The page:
Change of the First Player Marker – I would like to see this change of the marker tied to the results of the previous round.  Seeing as how the Corporations are competing with each other, this needs to be a part of the “competition” to decide who gets to go first.  The Corporation doing the best should have the first shot at actions, including the very important City tile or greenery tile placement, or raising  last parameter for the final TR bonus.  It could be as simple as who placed the most tiles or who increased their TR the most that round, etc. There was simply nothing to decide it and that felt unfinished to me.

Summary & Conclusion

I love Terraforming Mars and it was worthy of being my most anticipated game at Gen Con 2016!  The game is all that I hoped it would be…and is SO much more. Our group always ask ourselves after games whether we would want to play the game again immediately or not and our group has answered YES emphatically to Terraforming Mars! In my opinion, the only things they got wrong were the component and art issues that I mentioned as well as the need for more player interaction but I am sure that fixes will be coming in future expansions. I look forward to many future plays, including several more solo ventures, to explore and master the varied and multitudinous strategies the game offers. Go out and get a copy of this game immediately!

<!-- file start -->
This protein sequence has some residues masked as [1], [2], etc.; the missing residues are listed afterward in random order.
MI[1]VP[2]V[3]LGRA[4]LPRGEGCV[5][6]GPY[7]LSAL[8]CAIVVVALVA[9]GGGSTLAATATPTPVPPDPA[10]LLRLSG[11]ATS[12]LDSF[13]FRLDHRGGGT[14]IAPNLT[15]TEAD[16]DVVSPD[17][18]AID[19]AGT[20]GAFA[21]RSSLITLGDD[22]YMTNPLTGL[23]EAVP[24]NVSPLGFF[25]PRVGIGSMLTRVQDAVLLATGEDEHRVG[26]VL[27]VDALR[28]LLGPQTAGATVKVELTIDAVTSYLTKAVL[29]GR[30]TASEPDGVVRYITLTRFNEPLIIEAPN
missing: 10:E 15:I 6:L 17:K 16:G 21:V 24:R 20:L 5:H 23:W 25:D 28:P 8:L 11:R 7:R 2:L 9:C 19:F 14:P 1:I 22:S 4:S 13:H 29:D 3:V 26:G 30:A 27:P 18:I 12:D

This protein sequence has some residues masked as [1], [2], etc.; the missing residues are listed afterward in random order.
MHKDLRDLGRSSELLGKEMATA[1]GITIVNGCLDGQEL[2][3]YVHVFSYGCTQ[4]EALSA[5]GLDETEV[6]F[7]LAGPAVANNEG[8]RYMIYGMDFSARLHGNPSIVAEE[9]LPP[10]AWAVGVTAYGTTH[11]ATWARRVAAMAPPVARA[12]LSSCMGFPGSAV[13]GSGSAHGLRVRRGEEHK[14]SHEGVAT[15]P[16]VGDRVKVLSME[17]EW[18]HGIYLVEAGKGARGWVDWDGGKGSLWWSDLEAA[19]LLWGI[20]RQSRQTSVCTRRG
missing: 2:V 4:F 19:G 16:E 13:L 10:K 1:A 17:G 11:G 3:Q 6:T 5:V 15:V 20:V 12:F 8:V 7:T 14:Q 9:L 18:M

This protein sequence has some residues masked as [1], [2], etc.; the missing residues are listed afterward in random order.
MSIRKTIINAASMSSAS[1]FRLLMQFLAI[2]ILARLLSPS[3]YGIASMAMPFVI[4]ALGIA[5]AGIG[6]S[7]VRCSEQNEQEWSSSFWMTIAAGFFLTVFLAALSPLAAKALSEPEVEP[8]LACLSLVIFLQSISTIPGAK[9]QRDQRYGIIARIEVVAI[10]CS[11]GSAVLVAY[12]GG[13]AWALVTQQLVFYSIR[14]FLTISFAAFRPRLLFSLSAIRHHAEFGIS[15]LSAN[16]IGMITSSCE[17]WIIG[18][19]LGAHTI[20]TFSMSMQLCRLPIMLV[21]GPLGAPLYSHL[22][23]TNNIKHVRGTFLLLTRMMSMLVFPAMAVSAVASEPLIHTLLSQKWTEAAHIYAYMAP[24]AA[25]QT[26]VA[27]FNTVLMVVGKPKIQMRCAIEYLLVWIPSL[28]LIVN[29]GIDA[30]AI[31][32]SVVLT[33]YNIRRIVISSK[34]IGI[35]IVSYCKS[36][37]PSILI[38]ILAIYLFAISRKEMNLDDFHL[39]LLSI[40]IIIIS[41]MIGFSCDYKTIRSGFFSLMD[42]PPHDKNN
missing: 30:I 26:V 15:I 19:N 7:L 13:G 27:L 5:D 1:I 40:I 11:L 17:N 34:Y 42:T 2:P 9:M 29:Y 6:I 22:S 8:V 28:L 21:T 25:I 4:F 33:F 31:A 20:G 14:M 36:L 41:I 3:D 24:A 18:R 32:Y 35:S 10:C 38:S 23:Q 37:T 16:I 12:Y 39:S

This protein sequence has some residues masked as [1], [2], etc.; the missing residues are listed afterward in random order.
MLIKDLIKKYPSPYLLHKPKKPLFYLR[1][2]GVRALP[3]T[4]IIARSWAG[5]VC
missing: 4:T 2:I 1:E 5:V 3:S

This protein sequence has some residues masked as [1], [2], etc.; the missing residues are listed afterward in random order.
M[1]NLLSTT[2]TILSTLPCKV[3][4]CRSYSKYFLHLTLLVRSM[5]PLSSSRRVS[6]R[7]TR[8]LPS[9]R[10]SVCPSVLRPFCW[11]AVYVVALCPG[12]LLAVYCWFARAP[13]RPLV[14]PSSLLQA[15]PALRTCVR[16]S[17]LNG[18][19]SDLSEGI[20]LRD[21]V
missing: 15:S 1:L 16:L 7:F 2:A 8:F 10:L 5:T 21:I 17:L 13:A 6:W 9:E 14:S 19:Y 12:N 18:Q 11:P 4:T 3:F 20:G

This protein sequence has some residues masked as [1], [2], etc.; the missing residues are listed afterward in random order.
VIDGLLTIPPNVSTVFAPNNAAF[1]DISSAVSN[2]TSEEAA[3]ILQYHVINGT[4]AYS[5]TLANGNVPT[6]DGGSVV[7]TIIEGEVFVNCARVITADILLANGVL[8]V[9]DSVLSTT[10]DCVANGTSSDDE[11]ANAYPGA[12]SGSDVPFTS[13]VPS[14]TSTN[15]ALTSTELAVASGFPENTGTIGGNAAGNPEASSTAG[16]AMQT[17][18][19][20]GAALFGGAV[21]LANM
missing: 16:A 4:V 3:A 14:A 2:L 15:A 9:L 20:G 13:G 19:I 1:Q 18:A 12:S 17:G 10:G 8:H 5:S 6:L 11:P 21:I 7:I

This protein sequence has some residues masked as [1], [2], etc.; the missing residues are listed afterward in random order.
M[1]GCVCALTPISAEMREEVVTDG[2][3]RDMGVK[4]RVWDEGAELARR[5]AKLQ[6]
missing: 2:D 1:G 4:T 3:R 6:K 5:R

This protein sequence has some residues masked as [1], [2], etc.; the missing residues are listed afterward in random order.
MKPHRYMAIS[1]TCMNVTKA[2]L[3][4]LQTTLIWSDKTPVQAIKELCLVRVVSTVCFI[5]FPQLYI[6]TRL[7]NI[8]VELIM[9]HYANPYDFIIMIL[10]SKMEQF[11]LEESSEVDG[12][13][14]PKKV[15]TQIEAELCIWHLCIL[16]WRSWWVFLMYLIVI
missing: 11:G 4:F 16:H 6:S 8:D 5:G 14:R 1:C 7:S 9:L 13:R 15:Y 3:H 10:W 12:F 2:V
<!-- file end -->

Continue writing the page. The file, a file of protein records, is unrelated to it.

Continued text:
We also posted an Unboxing video so enjoy!